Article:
Hotel Law: A Labor Crisis and Cyber Security

According to a recent study, the hospitality industry accounted for 2.9 trillion dollars in sales and in the U.S. alone, was responsible for 1 in 9 jobs. In an industry of that scope and dimension, legal issues touch every aspect of a hotel's operation, and legal services are required in order to conform to all prevailing laws and regulations. Though not all hotels face the same issues, there are some industry-wide subjects that are of concern more broadly. One of those matters is the issue of immigration and how it affects the ability of hotels to recruit qualified employees. The hotel industry is currently facing a labor crisis; the U.S. Labor Department estimates that there are 600,000 unfilled jobs in the industry. Part of the problem contributing to this labor shortage is the lack of H2B visas for low-skilled workers, combined with the difficulty in obtaining J-1 visas for temporary workers. Because comprehensive immigration reform is not being addressed politically, hotel managers expect things are going to get worse before they get better. Corporate cyber security is another major legal issue the industry must address. Hotels are under enormous pressure in this area given the large volume of customer financial transactions they handle daily. Recently, a federal court ruled that the Federal Trade Commission had the power to regulate corporate cyber security, so it is incumbent on hotels to establish data security programs in order to prevent data breaches. The lack of such programs could cause hotels to face legal threats from government agencies, class action lawsuits, and damage to their brand image if a data breach should occur. These are just two of the critical issues that the December issue of Hotel Business Review will examine in the area of hotel law.

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Last month's feature articles...

Isaac-Daniel Astrachan

Modular construction is a hot topic in the construction industry and in particular for hospitality projects. Hotels, given their often-repetitive nature, are ideal for modular construction. The citizenM New York Bowery Hotel which opened a few months ago is a prime example. This new 19-story, 100,000 square foot building is located at 189 Bowery, in the Lower East Side of Manhattan. It consists of 300 guestrooms, double height lobby and lounge, as well as a rooftop lounge and outdoor deck with spectacular views of the city. The hotel won the 2019 World of Modular's First Place Award of Distinction and is the tallest modular hotel in the world. READ MORE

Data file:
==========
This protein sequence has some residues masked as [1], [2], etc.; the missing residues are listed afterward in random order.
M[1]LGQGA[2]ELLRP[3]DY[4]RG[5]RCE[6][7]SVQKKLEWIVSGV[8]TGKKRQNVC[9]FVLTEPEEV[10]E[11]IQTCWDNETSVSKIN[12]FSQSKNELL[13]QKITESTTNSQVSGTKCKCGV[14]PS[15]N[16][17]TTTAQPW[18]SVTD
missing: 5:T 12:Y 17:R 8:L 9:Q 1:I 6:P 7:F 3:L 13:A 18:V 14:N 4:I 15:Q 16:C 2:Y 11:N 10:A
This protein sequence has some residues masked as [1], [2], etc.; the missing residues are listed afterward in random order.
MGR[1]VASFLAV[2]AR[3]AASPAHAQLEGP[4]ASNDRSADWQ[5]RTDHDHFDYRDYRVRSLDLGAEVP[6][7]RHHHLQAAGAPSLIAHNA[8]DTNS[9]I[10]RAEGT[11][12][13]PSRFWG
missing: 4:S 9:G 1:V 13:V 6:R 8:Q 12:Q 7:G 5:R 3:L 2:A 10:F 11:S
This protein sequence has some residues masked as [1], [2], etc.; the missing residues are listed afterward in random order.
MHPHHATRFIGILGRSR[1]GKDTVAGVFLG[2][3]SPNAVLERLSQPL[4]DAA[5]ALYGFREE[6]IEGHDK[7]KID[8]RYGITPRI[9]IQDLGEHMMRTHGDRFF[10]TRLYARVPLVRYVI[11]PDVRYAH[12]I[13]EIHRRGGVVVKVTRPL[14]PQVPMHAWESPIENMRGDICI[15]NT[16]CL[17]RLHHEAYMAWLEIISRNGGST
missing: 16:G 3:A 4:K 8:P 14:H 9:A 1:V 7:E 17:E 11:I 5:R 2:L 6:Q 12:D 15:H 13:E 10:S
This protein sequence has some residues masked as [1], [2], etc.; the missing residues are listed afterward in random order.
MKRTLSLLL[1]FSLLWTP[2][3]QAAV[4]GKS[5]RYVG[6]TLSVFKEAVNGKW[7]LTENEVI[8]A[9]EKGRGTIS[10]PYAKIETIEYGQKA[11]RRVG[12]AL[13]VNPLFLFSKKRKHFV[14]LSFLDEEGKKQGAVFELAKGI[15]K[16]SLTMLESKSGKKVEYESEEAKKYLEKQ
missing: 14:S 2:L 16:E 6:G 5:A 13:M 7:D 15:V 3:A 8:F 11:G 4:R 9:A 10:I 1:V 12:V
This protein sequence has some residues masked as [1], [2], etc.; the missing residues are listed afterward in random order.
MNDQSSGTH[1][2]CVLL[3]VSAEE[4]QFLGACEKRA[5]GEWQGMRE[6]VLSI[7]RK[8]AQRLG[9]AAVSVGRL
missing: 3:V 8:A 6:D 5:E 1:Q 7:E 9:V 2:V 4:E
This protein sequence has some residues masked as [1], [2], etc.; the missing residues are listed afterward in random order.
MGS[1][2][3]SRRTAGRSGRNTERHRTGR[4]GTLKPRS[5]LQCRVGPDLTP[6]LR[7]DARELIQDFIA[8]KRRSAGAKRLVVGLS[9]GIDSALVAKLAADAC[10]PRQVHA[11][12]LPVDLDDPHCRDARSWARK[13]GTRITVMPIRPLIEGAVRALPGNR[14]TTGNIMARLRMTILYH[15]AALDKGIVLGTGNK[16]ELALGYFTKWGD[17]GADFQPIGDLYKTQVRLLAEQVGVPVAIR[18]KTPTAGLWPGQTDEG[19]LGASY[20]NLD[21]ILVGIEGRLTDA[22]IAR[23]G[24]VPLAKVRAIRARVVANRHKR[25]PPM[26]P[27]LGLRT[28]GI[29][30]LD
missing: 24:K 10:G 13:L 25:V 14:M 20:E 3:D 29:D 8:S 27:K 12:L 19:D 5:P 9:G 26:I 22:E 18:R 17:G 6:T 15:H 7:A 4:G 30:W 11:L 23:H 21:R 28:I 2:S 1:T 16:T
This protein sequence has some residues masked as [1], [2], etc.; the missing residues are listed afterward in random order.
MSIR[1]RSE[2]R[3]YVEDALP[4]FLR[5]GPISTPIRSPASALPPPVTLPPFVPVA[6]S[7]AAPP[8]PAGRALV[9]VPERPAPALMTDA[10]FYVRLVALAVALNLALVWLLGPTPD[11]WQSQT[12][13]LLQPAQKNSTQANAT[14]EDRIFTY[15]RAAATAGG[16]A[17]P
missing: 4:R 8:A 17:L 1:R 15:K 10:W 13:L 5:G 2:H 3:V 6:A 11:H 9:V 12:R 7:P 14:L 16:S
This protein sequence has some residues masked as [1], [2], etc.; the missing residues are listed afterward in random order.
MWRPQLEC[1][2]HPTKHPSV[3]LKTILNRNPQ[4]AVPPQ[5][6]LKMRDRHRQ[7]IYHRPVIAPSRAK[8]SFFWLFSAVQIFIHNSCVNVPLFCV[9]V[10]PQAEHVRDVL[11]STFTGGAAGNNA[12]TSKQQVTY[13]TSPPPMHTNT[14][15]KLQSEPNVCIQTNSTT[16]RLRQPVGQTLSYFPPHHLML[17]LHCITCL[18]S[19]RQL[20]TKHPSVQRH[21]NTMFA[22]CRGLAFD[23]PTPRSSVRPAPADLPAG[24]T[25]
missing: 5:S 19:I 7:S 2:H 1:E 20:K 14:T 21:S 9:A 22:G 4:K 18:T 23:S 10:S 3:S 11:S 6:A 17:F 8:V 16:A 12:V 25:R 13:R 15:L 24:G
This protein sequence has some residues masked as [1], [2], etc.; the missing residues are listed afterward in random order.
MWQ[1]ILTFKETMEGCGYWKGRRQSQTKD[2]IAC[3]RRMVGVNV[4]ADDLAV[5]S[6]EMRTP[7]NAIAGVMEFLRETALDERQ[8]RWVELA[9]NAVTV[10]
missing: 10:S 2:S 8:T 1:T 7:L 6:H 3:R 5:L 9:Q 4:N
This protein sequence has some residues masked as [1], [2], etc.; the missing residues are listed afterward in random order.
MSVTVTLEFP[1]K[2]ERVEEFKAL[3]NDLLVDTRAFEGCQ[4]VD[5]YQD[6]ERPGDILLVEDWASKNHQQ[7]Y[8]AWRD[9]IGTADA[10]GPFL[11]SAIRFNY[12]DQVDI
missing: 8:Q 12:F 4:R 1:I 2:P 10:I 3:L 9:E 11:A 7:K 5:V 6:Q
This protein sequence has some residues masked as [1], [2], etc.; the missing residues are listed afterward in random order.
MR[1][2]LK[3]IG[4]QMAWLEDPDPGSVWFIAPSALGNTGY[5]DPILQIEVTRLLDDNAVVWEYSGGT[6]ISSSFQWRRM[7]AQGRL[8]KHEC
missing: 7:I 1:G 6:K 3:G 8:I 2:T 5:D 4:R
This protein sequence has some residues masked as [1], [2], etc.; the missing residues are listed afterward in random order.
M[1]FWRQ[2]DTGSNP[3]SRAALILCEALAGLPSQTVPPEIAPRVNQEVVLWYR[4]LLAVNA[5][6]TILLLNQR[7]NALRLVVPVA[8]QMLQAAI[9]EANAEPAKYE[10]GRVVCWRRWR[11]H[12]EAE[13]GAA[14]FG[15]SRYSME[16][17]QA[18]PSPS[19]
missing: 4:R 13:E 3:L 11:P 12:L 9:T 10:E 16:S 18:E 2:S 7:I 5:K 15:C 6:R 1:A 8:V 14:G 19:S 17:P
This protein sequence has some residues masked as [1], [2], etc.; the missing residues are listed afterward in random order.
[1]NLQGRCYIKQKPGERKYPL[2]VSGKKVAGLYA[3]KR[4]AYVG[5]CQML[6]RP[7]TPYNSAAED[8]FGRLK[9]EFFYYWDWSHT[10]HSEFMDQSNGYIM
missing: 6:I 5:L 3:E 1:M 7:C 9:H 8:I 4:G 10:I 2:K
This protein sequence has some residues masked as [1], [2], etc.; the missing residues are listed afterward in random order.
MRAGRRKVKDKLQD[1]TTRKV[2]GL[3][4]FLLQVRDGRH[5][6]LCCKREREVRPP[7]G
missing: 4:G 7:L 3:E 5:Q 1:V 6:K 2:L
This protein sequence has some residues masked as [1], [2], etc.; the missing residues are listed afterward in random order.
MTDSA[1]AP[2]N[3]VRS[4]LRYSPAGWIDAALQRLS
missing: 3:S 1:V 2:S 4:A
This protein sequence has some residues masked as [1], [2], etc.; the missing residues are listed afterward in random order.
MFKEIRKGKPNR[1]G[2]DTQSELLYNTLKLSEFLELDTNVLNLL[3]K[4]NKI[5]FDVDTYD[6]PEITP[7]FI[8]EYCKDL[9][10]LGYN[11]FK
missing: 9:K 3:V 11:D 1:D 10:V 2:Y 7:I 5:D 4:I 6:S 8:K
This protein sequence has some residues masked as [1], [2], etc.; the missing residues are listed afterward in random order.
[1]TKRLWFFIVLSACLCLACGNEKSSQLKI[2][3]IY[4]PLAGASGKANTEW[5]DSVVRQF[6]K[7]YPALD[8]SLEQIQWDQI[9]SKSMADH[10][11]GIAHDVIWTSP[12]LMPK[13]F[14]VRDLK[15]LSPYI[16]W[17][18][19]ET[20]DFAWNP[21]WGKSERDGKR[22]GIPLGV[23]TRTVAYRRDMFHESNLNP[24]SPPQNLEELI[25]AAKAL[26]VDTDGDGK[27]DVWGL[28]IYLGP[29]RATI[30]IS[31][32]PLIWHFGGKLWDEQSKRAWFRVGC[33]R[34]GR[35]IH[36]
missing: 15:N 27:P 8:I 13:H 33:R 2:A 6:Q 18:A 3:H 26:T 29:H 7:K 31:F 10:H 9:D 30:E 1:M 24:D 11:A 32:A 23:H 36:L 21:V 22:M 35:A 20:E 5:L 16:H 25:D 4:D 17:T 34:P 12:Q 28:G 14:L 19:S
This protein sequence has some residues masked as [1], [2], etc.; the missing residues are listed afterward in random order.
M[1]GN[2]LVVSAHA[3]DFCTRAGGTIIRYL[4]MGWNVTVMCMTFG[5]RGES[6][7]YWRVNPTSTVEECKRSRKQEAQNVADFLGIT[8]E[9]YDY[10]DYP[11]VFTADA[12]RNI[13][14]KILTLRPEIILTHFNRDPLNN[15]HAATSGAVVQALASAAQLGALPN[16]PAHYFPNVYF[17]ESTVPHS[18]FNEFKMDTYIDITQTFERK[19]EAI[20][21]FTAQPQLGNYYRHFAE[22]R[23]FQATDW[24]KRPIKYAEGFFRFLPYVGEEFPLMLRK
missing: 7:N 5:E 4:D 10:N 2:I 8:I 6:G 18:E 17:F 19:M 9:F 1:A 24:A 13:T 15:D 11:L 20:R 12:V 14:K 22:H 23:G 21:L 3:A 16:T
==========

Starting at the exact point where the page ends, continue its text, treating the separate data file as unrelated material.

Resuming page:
Matt Kavanagh

During the height of the "green design" craze, hotel RFPs fairly regularly required their buildings to receive some level of L.E.E.D. accreditation. As the general public became increasingly aware of the climate changes happening around them and their own carbon footprint, they started to consider how their own actions contributed to the environment they inhabited. Hotel owners quickly tried to capitalize on the growing market segment. New hotel brands, such as Element, were created specifically for the environmentally-conscious guest. After approximately 10 years or so, it seems like a reasonable time to step back and ask the question, was all the hype for "green design" worth it? READ MORE

Felicia Hyde

From self-driving cars to wearables and virtual reality, technology is infused into our everyday lives. Not only has it made our lives easier, but it has significantly shifted consumers' desire to an expectation for technological integration. Whether it's at the office, in an apartment community or their next hotel stay, consumers want the convenience and connection modern technology provides. This concept is already reshaping residential and multifamily communities nationwide and developers are integrating automations into their properties and design process that hoteliers may want to apply in order to curate a seamless and memorable guest experience. READ MORE